I’ve read fewer papers and articles (I track those here). This is in large part because my habit was to do this during my commute. But again, that routine has fallen away.
If I’m honest its also because I’ve not really felt like it this year. I’ve read what I needed to, but have otherwise retreated into comfort reading.
The other thing I’ve been doing this year is actively muting words, phrases and hashtags on twitter. It helps me manage what I’m seeing and reading, even if I can’t kick the scrolling habit. I feel vaguely guilty about that. But how else to manage the fire hose of other people’s thoughts, attentions and fears?
Here are some picks. These weren’t all published this year. Its just when I consumed them:
I also read the entire run of Locke and Key, finished up the Alan Moore Swamp Thing collected editions and started in on Monstress. All great.
I also read a lot of Black Panther single this year. Around 100-150 I think. Which lead to my second most popular tweet this year (40,481 impressions).
- Working in Public: The Making and Maintenance of Open Source Software – Nadia Eghbal
- The Uncertainty Mindset: Innovation Insights from the Frontiers of Food – Vaughn Tan
- Legal Systems Very Different from Ours – David Freedman, Peter Leeson and David Skarbek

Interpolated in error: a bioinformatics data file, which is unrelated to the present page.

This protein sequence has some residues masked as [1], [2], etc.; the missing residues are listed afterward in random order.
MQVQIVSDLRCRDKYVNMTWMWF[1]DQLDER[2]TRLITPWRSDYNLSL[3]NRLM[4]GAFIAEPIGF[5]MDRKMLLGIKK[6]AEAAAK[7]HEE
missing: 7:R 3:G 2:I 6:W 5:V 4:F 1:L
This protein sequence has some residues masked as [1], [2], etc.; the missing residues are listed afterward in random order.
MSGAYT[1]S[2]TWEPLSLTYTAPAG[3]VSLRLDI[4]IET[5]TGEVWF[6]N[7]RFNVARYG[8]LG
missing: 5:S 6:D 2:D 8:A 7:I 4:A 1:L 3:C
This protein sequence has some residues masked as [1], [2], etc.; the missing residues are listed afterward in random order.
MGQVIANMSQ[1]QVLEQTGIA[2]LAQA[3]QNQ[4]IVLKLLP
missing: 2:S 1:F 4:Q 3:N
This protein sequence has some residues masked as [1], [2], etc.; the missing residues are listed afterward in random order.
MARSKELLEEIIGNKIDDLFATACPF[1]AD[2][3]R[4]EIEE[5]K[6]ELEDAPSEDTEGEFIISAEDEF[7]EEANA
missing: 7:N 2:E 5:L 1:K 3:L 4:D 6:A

I enjoyed but was disappointed by William Gibson’s Agency. Felt like half a novel.
I started a monthly blogging thread this year. I did that for two reasons. The first was to track what I was writing. I wanted to write more this year and to write differently.
The second was as another low key way to promote posts so that they might find readers. I mostly write for myself, but its good to know that things get read. Again, prompting discussions is why I do this in the open rather than in a diary.
In the end I’ve written more this year than last. Which is good. Not writing at all some months was also fine.
I managed to write a bit of fiction and a few silly posts among the thousand word opinion pieces on obscure data topics. My plan to write more summaries of research papers failed, because I wasn’t reading that many.
My post looking at the statistic about data scientists spending 80% of their time cleaning data, was the most read of what I wrote this year (4379 views). But my most read post of all time remains this one on derived data (25,499 views). I should do a better version.
I carry around stuff in my head, sometimes for weeks or months. Writing it down helps me not just organise those thoughts but also move on to other things. This too is a useful copying mechanism.
Didn’t really do any this year. All things considered, I’m fine with that. But this will change next year.